On August 17, 2007, it was difficult to see exactly how stable the Chicago Cubs would be in the long-term.

There were still seven years left on Alfonso Soriano’s contract, four left on Aramis Ramirez’s, and three on Derrek Lee’s and Ted Lilly’s, but Soriano, Lee, and Lilly were all heading into their age 32 seasons. Young players like Rich Hill, Sean Marshall, Carlos Marmol, Angel Guzman, and Ryan Theriot had shown some promise but weren’t far enough into their careers to even approach status as a known quantity.

Michael Barrett, who was eventually traded, and Jacque Jones were having much worse offensive seasons than expected. Mark Prior, who was later released, had season-ending shoulder surgery before the season, and Kerry Wood was only 5.2 innings into his comeback as a full-time reliever.

And then there was the ownership situation.

Back in April of that year, all shares of the Tribune Co., the parent company of the Cubs at the time, were bought out by Sam Zell. The new owner immediately announced his plans to sell the team, Wrigley Field, and possibly even the naming rights to Wrigley Field.

So when the Cubs announced that they had reached a five-year, $91.5 million agreement with 26-year-old ace Carlos Zambrano, buying out his first five years of free agency, it was clear that they were trying to lock up someone that North Siders could count on for years to come.

The talent was clearly there and he had already put up some impressive numbers for a young pitcher. Between 2003 and 2007, Zambrano struck out 7.9 batters per nine innings, held batters to a .224/.315/.346 batting line, kept up a 3.30 ERA, and averaged 215 innings pitched every year.

But Zambrano’s temper had already become a topic for discussion after his altercation with Barrett in June of 2007. Meanwhile, his velocity had already begun to drop. Also, in his five seasons of being a full-time major league starter, 2007 was easily the worst up to that point.

His 2008 campaign would have set a new low point for Carlos (relatively speaking) if not for his September 14 no-hitter against the displaced Astros with an arm fresh off of 11 days rest. Rather than bouncing back the following year, 2009 followed the same trend as the previous two and was the second straight season below 200 innings with only 169.1 on the year due to two stints on the disabled list.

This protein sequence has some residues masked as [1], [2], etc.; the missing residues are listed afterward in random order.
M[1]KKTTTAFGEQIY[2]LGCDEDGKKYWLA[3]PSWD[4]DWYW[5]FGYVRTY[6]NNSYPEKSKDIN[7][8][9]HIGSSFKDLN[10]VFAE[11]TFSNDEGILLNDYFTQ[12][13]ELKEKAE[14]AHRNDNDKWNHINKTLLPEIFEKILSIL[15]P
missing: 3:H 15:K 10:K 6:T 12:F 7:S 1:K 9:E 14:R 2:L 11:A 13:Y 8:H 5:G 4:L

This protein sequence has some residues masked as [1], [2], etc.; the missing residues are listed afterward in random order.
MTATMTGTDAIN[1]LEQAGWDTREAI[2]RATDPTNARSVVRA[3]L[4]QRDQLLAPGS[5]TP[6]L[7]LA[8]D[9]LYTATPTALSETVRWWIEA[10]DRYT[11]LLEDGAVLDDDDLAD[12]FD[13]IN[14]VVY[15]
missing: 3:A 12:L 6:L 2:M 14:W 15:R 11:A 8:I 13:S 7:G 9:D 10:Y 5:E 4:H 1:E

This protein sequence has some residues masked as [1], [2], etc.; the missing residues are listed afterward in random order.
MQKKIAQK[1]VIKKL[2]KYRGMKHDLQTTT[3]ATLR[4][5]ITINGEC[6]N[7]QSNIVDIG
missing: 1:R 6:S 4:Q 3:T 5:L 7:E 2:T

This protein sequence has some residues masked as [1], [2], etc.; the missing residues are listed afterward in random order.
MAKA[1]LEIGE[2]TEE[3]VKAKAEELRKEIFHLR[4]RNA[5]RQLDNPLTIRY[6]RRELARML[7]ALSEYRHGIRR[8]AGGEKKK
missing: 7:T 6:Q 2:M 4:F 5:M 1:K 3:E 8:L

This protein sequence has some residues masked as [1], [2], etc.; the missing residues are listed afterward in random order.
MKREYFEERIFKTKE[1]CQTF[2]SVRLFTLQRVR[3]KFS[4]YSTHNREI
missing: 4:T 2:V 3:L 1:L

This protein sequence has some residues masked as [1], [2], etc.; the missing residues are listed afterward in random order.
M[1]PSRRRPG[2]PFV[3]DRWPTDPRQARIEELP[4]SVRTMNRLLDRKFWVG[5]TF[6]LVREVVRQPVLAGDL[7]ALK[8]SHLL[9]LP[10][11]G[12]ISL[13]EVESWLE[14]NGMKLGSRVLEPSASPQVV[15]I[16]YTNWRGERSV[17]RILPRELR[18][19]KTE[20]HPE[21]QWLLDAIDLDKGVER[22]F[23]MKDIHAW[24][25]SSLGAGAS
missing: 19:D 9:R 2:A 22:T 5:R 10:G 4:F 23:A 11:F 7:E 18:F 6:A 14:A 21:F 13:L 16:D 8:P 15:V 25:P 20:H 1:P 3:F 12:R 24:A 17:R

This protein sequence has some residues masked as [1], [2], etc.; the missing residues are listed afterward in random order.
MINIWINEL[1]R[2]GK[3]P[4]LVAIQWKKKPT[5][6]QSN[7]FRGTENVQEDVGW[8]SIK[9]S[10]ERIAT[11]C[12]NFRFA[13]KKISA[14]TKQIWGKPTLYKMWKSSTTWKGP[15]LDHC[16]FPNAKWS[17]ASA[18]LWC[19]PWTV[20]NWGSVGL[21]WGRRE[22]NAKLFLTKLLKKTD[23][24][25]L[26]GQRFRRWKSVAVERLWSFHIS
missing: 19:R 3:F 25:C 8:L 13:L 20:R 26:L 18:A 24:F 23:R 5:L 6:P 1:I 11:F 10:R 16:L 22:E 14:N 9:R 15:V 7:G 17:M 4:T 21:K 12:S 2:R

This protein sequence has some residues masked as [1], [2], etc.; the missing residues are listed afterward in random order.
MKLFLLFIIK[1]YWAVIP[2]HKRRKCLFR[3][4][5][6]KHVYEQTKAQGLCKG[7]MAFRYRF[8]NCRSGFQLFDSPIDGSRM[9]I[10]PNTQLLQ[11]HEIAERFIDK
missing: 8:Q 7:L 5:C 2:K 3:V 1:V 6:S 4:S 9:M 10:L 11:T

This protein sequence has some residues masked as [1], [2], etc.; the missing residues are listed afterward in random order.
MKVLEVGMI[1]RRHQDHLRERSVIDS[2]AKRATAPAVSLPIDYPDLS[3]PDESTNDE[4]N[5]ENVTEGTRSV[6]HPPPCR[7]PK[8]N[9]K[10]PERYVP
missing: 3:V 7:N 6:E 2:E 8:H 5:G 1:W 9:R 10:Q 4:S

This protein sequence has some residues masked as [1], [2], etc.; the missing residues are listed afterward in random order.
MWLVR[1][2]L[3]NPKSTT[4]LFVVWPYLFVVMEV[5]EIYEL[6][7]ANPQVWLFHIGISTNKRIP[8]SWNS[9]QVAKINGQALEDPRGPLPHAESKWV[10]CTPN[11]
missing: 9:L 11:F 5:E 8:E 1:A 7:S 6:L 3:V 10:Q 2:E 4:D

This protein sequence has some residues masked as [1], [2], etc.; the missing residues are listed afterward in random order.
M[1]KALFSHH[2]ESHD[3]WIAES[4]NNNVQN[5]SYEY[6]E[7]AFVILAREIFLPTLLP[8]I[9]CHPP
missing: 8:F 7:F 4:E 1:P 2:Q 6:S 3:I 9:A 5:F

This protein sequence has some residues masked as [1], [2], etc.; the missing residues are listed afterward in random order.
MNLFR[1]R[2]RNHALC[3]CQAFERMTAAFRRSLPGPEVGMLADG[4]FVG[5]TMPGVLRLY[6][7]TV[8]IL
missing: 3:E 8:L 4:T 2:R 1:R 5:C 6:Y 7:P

Coming into this season, Zambrano had dropped 15 pounds, his cutter, and, supposedly, his attitude. Expectations were high, including from manager Lou Piniella, but Z’s strong performance in spring training was followed by an ugly season opener against the Braves, three sub-par outings, and a switch to the bullpen.

He had his ups and downs in his five weeks as a reliever, returned to the rotation with three more sub-par starts, and had a very solid outing against the Angels on June 20.

Then all hell broke loose.

In the first inning of an interleague game against the White Sox, Zambrano gave up four runs on four hits. He then had a now-infamous tirade in the dugout directed towards his teammates’ effort on the field, was removed from the game, and was suspended indefinitely.

Opinions flew about what the Cubs should do with the big right-hander, but the vast majority stayed within the same theme: get rid of him however you can.

The Cubs put Zambrano on the restricted list on June 29, announced that he was going to be evaluated by professionals and undergo treatment for his anger issues, and made it clear that he would return to the bullpen when he eventually did come back.

After four minor league outings in late July, he finally returned to the big league team for three unimpressive outings from the bullpen before returning to the rotation once again.

So what has he done since then?

Well, he’s averaged 6.1 innings per game in nine starts, posted a 1.42 ERA, racked up 7.9 strikeouts per nine innings, and held opposing batters to a .194/.315/.235 batting line.

His walk totals have been less-than-stellar, leading to the .315 opponent on-base percentage I just mentioned, but he has otherwise been the sort of pitcher Cubs fans had hoped for when he signed his deal just over three years ago.

Now the Cubs might have their ace back after a three-year hiatus. And he’s still just 29 years old.

The fact that he’s performing at this level with his velocity near the lowest levels it has ever been is very encouraging for the simple reason that it might very well signal his maturation as a pitcher. If he has also matured as a person, then all the backlash towards his tirade earlier this season might be an overreaction in hindsight.

Rather than being the impetus for his departure from the only organization he’s ever known, his tantrum might have been the wake-up call he needed to get his career back on track for its final two or three years.

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